This time last year, high school student Sophie spontaneously chopped a bold fringe in the middle of the night as she struggled to cope with academic pressure.
“I think I was having a mental breakdown and decided to cut my hair. I was just looking for new changes to deal with the stress,” the 18-year-old from Melbourne, who withheld her last name for privacy, told HuffPost Australia.
Twelve months on, she’s about to sit her year 12 exams, and admits the pressure to perform still keeps her up most nights. Attending a private school in the Victorian capital, Sophie is not preparing for the state’s VCE exams, but rather the International Baccalaureate (IB Diploma), which is offered at many independent schools and still results in an ATAR (Australian Tertiary Admissions Rank), the score used for university admission.
“My sleeping patterns have been thrown out the window because, late at night, I get hyper and stressed, thinking, ‘Have I done enough tonight?’” she said.
“I’m a perfectionist in what I do, and I get really down on myself if I haven’t done it well and to my best capability.”
Performing well in year 12 and scoring a high ATAR not only equates to academic success for many students, but opens a door to career prospects.
“I’ve known what I want to do since I was in year eight,” said Sophie. “I’ve had this career goal. It’s an Honours course at Monash University.”
A very stressed Sophie is not alone, with a new report finding that work, money and studying are the main sources of stress for young people, with at least 25% of students seeking help from a GP, counsellor or mental health professional as a result of exam stress.
Mental health organisation ReachOut, which provides online support services for Australian youth, released its Ready or Not report with Ernst & Young this week, based on a 2018 survey of more than 1,000 young people aged 14-25. It found that only half of the students surveyed believed they were ready for the workforce after completing studies, and 1 in 5 didn’t feel confident they would be able to find work.
“What comes through from the report is that concerns young people have about work and their future is impacting them right now when it comes to stress about exams,” said Ashley de Silva, CEO of ReachOut. “We know that unhealthy levels of stress can impact mental health if left unchecked.”
Nick Duigan, manager of clinical practice at Headspace – the National Youth Mental Health Foundation – said exam stress “is extremely common” and “can include feelings like increased tension, feeling on-edge, and increased heart rate.”
“Sometimes stress can be helpful to sharpen concentration, focus and motivation on particular tasks, and can actually help with exam study and preparation. However, there is a point when stress can become difficult to handle, and can have a detrimental effect on someone’s ability to study or concentrate.”
This week, UNSW Sydney’s Gonski Institute for Education released the results of its survey of 1,170 Australians. Over 57% of those surveyed thought ATAR scores create unnecessary pressure on year 12 students.
To help lower exam stress levels, some schools are now reassuring students that an ATAR score is not the be-all and end-all.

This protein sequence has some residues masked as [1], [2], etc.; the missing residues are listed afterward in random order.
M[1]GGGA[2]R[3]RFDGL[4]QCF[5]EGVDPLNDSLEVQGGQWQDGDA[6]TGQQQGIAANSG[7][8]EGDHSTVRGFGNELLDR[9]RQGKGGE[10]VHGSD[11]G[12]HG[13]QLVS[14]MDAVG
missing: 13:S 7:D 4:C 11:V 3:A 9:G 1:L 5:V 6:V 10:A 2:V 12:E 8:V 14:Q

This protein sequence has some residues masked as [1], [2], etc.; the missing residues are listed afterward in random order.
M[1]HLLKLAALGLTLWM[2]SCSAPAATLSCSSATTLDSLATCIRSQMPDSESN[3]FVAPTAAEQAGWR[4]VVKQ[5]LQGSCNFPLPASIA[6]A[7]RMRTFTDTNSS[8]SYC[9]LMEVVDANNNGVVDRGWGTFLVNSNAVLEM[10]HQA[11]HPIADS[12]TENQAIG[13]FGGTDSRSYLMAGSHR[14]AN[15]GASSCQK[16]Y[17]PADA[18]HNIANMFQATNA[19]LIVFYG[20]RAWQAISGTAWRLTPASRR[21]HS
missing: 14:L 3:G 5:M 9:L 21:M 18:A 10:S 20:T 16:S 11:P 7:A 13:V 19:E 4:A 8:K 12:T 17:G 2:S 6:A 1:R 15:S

“Realising that the world will not end if they don’t achieve a certain ATAR can be a big step for many students,” wrote Linda Emms, head of learning and teaching at MLC School, Sydney.
“At MLC School we have a team of experienced professionals well versed in a variety of strategies to help students navigate stressful times. This includes our careers team who talk students through the multiple pathways available to them beyond school.”
Emms told HuffPost Australia that “small amounts of stress in Year 12 can be productive” but that “maintaining balance is a vital factor in managing stress” throughout the final year of high school.
“Staying connected to both their peers and the broader school community through clubs, music and sport is a great way to do this. Added to this is the importance of regular exercise and a healthy diet to maintain positive wellbeing and ensure students are in a good place to bounce back from periods of stress. Sometimes they need to be reminded that they have permission to schedule in some fun ‘me’ time as a part of keeping Year 12 in perspective,” Emms said.
Sophie said she’d feel less stressed if teachers were accessible for individual tutoring sessions.
“I think it would be valuable to have one-on-one time with your teachers. I think classes can be very intimidating, especially with 16 to 20 people that are very vocal about wanting to be the best. Sometimes I’m quite intimidated so I prefer to work in smaller groups or just work with a teacher,” she said.
Emms agreed that teachers “can put in place measures to ensure that students know where to seek support and also to ensure there is open communication about how they are feeling”.
“In some cases they just need someone to talk it through with,” she wrote. “This helps them get things back in perspective and normalise how they are feeling. Teachers can provide lots of practical advice about how to maximise the time they have for study.”
In NSW, HSC written exams will commence on Thursday, Oct. 17, while Victoria’s VCE written exams begin on Wednesday, Oct. 30. The IB Diploma exams start on Friday, Nov. 1.
If you or someone you know needs help, call Lifeline: 13 11 14.